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Configure CDP and AIA Extensions

Updated: March 28, 2003

Applies To: Windows Server 2003, Windows Server 2003 R2, Windows Server 2003 with SP1, Windows Server 2003 with SP2

After a root or subordinate CA is installed, you must configure the Authority Information Access (AIA) and CRL distribution point (CDP) extensions before the CA issues any certificates. The AIA extension specifies where to find up-to-date certificates for the CA. The CDP extension specifies where to find up-to-date CRLs that are signed by the CA. These extensions apply to all certificates that are issued by that CA.

Configuring these extensions ensures that this information is included in each certificate that the CA issues so that it is available to all clients. This ensures that PKI clients experience the least possible number of failures due to unverified certificate chains or certificate revocations that can result in unsuccessful VPN connections, failed smart card logons, or unverified e-mail signatures.

Follow these guidelines when configuring CDP extension URLs:

  • Avoid publishing delta CRLs on offline root CAs. Because you do not revoke many certificates on an offline root CA, a delta CRL is probably not needed.

  • Adjust the default LDAP:/// and HTTP:// URL locations on the Extensions tabof the certification authority Properties page according to your needs. Do not remove the local CDP location, however. The CA requires the local CDP location in order to publish the CRL to itself. The CA uses the local CRL to validate all certificates before they are issued to users. The local path does not show in the CDP extension of issued certificates.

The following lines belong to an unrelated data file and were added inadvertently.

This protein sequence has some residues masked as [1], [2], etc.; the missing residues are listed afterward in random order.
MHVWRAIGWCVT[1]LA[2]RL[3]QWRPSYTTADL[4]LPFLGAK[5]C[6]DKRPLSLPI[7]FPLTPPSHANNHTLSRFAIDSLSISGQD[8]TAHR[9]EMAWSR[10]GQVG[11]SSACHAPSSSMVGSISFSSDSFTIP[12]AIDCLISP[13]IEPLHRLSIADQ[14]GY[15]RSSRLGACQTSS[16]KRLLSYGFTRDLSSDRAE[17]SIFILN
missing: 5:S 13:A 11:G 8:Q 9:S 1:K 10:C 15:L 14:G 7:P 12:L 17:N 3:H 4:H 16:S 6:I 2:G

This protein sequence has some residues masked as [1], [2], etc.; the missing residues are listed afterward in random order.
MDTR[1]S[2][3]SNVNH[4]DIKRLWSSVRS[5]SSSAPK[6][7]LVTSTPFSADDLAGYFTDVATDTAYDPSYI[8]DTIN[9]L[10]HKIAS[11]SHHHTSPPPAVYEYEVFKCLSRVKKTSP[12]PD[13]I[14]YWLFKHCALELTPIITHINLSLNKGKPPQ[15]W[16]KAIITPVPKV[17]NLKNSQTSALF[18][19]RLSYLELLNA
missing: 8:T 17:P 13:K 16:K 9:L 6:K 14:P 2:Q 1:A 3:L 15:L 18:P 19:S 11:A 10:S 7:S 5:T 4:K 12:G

• Enable the publication of delta CRLs, regardless of whether delta CRLs are going to be published, to allow for the potential use of delta CRLs in the future. Enable delta CRL publication by selecting the Publish Delta CRLs to this location check box.

  • Publish both the LDAP and HTTP URLs for CDP locations to enable clients to retrieve CRL data with HTTP and LDAP. If required, publish a CRL on an HTTP Internet or extranet location so that users and applications outside the organization can perform certificate validation.

  • Consider using Active Directory–based publication. An LDAP certificate revocation list URL distributed by means of Active Directory is replicated in a fault-tolerant, distributed, highly available manner. However, replication of CRL data among Active Directory domain controllers introduces some latency.

  • For certificates that are to be validated by clients that use Active Directory, place the LDAP CDP location first in the list to optimize client revocation checking. Windows clients always retrieve the list of URLs in sequential order until a valid CRL is retrieved.

  • Provide an additional HTTP CDP location or an alternative LDAP path to CRLs for clients that cannot use Active Directory or LDAP.

Follow these guidelines when publishing HTTP-based CRLs:

  • If you are providing an HTTP CDP location, use round robin DNS or Web server virtual names to provide redundancy in the HTTP URL.

  • Use HTTP CDP locations to provide accessible CRL locations for non-Windows brand operating system clients.

  • Place HTTP CDP URLs second in the list of the URLs in the CDP extension if the CRL is distributed with Active Directory as well.

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